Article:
The shepherd in a soldier's coat

OVERTONES OF WAR: Poems of the First World War by Edmund Blunden ed Martin Taylor Duckworth pounds 16.95
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The Independent Culture
The centenary of the birth of one of the more neglected of the First World War's soldier-poets fell this year on All Saints' Day, 1 November. Edmund Blunden's war poems, although the subject of critical attention, have never been as widely known as those of contemporaries like Sassoon, Owen, Graves or Rosenberg, although he spent more time at the front than any other recognised First World War writer, and left behind the greatest body of poetry.

Unlike Sassoon or Owen, Blunden provoked no revolution in style or technique; and although he adapted his pastoralism to the war's ironic cruelty, its deceptive simplicity, coupled with an over-reliance on rhetorical literary flourishes, is not obviously to modern taste, and has sometimes led to Blunden being dismissed as a late- Romantic reactionary.

Related to this is Blunden's depiction of himself in his prose memoir, Undertones of War, as "a harmless young shepherd in a soldier's coat". Barry Webb's 1990 biography revealed the extent to which darker, more troubled forces lurked beneath the surface of the literary legend, but it remains true that the lack of a more adversarial voice, in his criticism as well as his poetry, has tended to make Blunden less immediately attractive to a modern readership. His refusal to take a more combative stance was at the root of his famous disagreement in 1929 with Robert Graves over the "cold use and slaughter of others" in Goodbye To All That. Graves's satiric attitudes, his readiness to attack and abuse fellow officers and men, were anathema to Blunden, who had dedicated himself to keeping faith with the memory of the dead.

Blunden continually emphasises the poet's special responsibility to remember. His 1933 poem "From Age to Age" laments the failure of war memorials and cemeteries, "history's marble eyes", to remind the world of the sacrifice of the dead. The spectre of war was never far away: a row of trees which appeared distantly reminiscent of the Somme landscape, or a glass of lime juice, which when tasted suggested French lemonade, could transport him mentally back to the fields of Flanders. And so his greatest war poems are like acts of remembrance, of the violence done to nature by the destructive force of war, and of the love and comradeship he felt for those from his battalion who had been killed.

Overtones of War, which is astonishingly the first edition of Blunden's war poetry, is not intended to be a definitive collection. As Martin Taylor explains in his introduction, it includes, with one exception, only published work, though he has accepted variants of punctuation and language derived from Blunden's own annotations. There is the problem of how to define a war poem. No other participant in the war was as much concerned with its aftertones, its "impacts and delayed actions", as with its undertones. Taylor's sensible solution is to include only those pre-war service poems which mention the war, but to collect all the poems written during Blunden's war service, and also the post-war poetry which is clearly subject to the enduring legacy of the conflict. The final poem in the volume is "Ancre Sunshine", written in 1966 on Blunden's last visit to France.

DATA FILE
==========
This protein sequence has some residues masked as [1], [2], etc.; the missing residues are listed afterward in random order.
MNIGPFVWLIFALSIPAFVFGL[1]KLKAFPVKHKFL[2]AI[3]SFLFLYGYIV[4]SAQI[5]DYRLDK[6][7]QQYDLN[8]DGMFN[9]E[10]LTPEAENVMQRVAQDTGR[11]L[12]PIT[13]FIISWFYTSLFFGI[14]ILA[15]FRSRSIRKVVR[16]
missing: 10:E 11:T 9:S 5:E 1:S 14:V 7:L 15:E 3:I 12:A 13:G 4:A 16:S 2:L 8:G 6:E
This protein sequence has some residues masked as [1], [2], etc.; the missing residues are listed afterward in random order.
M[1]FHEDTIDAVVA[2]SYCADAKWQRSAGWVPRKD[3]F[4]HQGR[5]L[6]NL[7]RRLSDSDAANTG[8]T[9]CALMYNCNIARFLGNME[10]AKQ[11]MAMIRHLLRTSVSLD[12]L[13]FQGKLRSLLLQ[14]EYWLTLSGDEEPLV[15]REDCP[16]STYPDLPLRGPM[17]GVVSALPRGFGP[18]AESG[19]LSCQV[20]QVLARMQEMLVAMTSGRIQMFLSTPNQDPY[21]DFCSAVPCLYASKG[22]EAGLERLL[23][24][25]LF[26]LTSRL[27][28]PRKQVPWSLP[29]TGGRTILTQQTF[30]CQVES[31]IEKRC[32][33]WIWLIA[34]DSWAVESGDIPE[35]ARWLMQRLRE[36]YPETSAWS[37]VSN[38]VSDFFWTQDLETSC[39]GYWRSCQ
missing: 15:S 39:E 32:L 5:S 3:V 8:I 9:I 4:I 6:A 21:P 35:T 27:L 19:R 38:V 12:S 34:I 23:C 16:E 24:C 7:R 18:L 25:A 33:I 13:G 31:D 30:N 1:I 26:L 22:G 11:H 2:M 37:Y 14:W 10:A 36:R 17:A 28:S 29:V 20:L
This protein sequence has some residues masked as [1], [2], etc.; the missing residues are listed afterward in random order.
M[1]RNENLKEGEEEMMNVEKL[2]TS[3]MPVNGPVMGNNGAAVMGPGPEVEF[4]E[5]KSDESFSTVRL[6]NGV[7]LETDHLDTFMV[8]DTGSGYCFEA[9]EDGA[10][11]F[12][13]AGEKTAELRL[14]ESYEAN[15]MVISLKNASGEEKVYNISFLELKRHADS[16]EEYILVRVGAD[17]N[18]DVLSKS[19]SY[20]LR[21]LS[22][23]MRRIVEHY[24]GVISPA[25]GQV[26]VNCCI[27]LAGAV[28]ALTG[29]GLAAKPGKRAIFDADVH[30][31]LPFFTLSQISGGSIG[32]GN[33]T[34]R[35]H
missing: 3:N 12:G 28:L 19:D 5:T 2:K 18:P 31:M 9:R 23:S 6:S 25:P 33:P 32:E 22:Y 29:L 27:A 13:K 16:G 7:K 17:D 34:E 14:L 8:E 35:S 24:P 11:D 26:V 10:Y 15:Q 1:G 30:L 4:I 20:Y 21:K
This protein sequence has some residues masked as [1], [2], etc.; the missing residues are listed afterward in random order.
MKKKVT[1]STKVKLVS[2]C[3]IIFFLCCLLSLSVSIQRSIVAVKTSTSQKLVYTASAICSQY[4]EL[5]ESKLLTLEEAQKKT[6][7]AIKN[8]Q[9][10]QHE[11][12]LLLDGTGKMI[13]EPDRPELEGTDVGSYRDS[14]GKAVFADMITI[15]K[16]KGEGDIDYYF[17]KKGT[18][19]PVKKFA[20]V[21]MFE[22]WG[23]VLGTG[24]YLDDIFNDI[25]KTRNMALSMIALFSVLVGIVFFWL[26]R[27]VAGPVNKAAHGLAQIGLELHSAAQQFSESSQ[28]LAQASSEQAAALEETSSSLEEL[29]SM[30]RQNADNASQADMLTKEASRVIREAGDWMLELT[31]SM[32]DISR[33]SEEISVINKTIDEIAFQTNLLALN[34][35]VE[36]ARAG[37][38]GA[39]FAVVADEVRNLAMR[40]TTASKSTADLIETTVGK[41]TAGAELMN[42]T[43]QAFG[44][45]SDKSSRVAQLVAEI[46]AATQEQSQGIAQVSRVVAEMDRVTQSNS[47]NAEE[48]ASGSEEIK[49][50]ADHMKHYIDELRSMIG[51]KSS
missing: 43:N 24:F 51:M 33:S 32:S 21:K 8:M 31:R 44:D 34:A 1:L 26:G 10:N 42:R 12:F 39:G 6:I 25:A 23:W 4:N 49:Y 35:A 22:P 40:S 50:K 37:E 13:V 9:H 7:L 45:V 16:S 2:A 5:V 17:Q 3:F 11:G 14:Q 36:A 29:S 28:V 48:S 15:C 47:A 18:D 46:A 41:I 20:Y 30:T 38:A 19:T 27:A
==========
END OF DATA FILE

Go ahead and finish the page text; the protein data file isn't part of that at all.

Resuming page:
This collection emphasises the effects of Blunden's irony on his pastoral vision, what Paul Fussell once called the "steely glitter" in Blunden's work. Blunden could find refuge from the distress of war in contemplating the rural landscape of his youth, and portray the menace and violation inflicted on nature by modern warfare. But the singularity of his poetic voice lies in his recognition that the war made a retreat into pastoralism no longer an adequate response. As Taylor puts it, "The ironic inability to enjoy scenes that comforted him in war now they have returned to peace is Blunden's special pain."

This is a worthy centenary tribute to the man whose coffin in 1974 was covered by Flanders poppies, in recognition of the way in which the First World War moulded his writing and scarred his life. It is also, sadly, a tribute to its editor, Martin Taylor, who completed the task only weeks before his untimely death in June. Although not the large-scale work his friends and colleagues at the Imperial War Museum had hoped for, Overtones of War provides clear evidence of his finely tuned critical intelligence, and will stand as a fitting memorial.